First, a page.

What’s in your social distancing stack?

Platforms for productivity monitoring, internal comms and just interacting.

Photo credit: Getty Images
Photo credit: Getty Images

The great pandemic lockdown and technology were made to go together, whether you’re watching streaming video, downloading another app or seeing your weekly screen time go through the roof. This is even more the case when it comes to COVID-19-driven remote working. It’s as if the cloud-based work environment had been waiting for a pandemic to come along.

All of us are tapping into one version or another of what one might call the “social distancing stack,” the collection of apps, tools and platforms that help us negotiate the day’s tasks when the rest of our teams are out of sight.

For a closer look at the range of services available to help those working from home, I turned to CabinetM, the Boston-based platform that provides a workspace for auditing and evaluating real or virtual tech stacks, geared primarily to marketing teams. The company recently put together its own version of an interactive social distancing stack, with a selection of tools for each essential work function. It’s interactive because users can click through and find out more about each solution.

Some of the categories are applicable to any business type, from marketing to PR to journalism. Teleconferencing and video conferences, file sharing and team chat -- Slack, anyone? -- can be used by any team, but there are also categories that should be of particular interest to PR and communications professionals. 

I checked in with CabinetM cofounders Anita Brearton, CEO, and president and COO Sheryl Schultz to see if they agree.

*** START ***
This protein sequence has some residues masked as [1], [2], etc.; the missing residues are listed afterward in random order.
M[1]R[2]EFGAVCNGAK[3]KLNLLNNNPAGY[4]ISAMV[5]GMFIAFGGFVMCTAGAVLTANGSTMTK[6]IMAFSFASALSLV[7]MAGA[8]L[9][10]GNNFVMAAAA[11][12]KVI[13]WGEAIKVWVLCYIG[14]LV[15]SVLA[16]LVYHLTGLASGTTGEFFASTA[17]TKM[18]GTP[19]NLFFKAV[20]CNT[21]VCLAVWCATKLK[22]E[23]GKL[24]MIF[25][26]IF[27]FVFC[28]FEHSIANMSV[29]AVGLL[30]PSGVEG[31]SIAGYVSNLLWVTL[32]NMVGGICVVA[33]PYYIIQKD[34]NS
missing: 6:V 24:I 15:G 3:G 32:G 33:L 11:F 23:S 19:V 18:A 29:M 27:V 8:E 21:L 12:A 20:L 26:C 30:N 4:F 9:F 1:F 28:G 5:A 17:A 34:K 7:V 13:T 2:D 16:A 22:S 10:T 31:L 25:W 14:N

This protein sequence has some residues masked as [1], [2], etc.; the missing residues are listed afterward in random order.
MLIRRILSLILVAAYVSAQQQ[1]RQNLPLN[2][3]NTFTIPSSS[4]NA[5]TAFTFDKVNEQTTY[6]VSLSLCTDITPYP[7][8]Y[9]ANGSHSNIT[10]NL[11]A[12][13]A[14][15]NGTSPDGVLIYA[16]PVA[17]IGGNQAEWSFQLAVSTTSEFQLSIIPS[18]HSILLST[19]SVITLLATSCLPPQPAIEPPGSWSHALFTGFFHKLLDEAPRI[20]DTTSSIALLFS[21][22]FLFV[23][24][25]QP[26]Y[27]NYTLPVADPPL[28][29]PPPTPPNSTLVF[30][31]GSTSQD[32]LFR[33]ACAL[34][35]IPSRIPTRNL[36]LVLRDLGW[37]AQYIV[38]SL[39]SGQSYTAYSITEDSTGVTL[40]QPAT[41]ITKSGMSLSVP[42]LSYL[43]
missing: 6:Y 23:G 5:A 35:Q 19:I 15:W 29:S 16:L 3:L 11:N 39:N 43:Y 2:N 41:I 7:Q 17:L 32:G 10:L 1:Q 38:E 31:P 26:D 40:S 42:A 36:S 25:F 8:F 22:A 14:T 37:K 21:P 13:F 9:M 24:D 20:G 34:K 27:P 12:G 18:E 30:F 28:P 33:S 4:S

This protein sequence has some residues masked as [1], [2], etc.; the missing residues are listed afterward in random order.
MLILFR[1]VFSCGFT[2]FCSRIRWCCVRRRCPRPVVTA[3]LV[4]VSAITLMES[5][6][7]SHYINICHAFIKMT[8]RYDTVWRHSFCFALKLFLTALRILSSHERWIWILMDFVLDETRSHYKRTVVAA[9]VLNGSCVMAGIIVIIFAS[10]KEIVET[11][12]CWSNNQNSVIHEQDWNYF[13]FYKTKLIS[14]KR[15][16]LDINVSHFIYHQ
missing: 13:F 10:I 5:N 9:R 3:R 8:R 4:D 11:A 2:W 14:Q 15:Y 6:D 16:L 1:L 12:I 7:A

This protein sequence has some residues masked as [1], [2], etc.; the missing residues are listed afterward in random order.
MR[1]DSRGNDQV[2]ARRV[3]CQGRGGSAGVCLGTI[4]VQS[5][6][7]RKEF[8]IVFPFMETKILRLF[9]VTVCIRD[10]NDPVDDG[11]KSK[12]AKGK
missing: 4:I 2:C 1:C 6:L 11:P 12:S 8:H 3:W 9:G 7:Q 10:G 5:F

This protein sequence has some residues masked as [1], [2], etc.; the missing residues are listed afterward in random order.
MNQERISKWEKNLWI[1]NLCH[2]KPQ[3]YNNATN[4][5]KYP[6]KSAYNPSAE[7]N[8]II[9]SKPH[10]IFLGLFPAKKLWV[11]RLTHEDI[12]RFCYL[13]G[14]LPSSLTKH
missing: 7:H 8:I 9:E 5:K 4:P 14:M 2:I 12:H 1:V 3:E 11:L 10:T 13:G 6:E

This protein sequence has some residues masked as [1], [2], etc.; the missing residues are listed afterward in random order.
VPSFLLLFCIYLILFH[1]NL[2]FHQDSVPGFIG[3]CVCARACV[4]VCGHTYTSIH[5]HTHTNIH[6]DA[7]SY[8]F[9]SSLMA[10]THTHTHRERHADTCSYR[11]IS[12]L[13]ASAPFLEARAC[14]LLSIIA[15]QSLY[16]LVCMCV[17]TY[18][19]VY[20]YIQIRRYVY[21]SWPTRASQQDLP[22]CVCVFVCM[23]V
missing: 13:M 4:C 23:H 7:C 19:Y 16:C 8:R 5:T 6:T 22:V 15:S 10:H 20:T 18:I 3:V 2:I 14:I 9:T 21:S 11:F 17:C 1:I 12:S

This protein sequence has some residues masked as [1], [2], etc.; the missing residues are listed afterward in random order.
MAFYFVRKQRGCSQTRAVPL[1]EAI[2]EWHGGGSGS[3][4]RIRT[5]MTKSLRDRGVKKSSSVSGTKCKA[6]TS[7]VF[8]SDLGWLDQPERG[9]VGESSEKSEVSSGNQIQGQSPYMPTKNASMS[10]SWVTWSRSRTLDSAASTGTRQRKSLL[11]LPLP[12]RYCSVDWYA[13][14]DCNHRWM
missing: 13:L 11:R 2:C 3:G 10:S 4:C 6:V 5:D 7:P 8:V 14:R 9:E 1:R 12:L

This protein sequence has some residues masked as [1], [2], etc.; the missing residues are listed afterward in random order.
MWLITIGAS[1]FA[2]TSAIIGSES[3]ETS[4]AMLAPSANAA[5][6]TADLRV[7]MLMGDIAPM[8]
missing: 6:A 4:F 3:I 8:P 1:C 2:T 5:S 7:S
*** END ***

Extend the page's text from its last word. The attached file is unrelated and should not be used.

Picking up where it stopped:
One category that jumps out is video for email, which just seems to be a much more current way of engaging an audience in some circumstances than issuing a conventional press release. 

“I think it is something people have not really tapped into yet,” said Brearton. “If it takes off, we’ll probably be bombarded with video emails.”

Even more interesting from the perspective of brand communications are virtual customer communities. 

“The real goal,” said Brearton, “is to get users interacting with each other, so they’re sharing tips and tricks. In this environment, these are even more important, because a lot of people are lonely. People are looking for people to talk to. This is important technology for this time.”

It’s an opportunity, then, not just for brands to talk to customers – although it’s at least that – but for customers to form communities and talk to each other? “Yes. And help each other,” she said. 

The last and smallest category represented in CabinetM’s stack should really call out to PR professionals. It comprises services for mass notifications and is only represented by Stericycle, a niche solution for the healthcare industry, and One Call Now. The latter offers the possibility of sending communications to defined audiences through a range of channels,  including in an emergency or crisis.

“Universities were natural users of this,” said Brearton, “but yes, if you’re running a large corporation, this is a way you could reach all of your employees, and it’s more personal than an email. There’s lots of functionality.”

The social distancing stack, Brearton explained, isn’t just something of temporary interest. 

“In this environment, when we think about moving to permanent work-from-home, which a lot of companies are talking about, once the external environment is closer to normal, you are going to want to have ways to know that people are being productive,” she says. 

In other words, expect another category to be added to the stack: remote workforce-productivity tracking.

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